I bought the $25 desk at a museum sale in California. The rolltop doesn’t function, one of the legs is coming off, and I have to pry the drawers open, but I like how the desk part slides a little forward. It makes me feel as if I always have secret extra space, the way our apartment includes a long frosted glass window with a light behind to suggest that there’s another room. The French doors open to the living room/dining room/everywhere else room. A Murphy bed fronted with bookshelves folds down beside the desk for optimum concentration. My office is essentially the bedroom. I don’t know what to say about that.
The drawers are full of dreary office supplies, postcards I can’t live without, vast quantities of clips stolen from various academic appointments. The snakey cord underneath will someday kill me. The chair is hard. My son made a pillow for it years ago but it’s in shreds. The standing files loom over me to remind me of work undone, but I never use them. Ditto the rolltop cubbies. The box on top of the desk is full of jewels. Well, they’re jewels to me.
The photograph at an angle is by Geoffrey Biddle who photographed my son and husband and I making faces. The painting behind the chair that you can barely see is by David Loeb. I had a crush on him at Yaddo one year between husbands and would hang around his studio. He finally used me as a model. I remember well the thrill of the sound of the brush running over the canvas—but in the painting I’m fully clothed, wearing a wool jacket, with my back to him. He gave me the painting years later, apologizing for missing all the signals.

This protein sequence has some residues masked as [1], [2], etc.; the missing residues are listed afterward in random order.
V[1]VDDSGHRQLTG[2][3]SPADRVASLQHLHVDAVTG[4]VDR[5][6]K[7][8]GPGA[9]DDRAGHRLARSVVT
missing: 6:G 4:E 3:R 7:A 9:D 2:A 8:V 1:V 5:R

With regard to my computer, I was told I exude some kind of acid from my fingertips that eats off the letters on my keyboard. I’ve had it replaced several times and you can see the x where my husband attempted to identify the keys for himself. I don’t remember what key fell off in the bottom row it happened so long ago, another frill from Mr. Apple. For your viewing pleasure, I have included the disgusting amount of grime that builds up between and on the keys where my finger acid doesn’t work.
Light is an issue. Never enough. Let that be on my epitaph.
Terese Svoboda is the author of, most recently, Weapons Grade and Trailer Girl. Her next book, Pirate Talk or Mermalade, will be published by Dzanc Books this September. Shya Scanlon interviewed her for HTMLGIANT. You can read the first chapter of Pirate Talk here.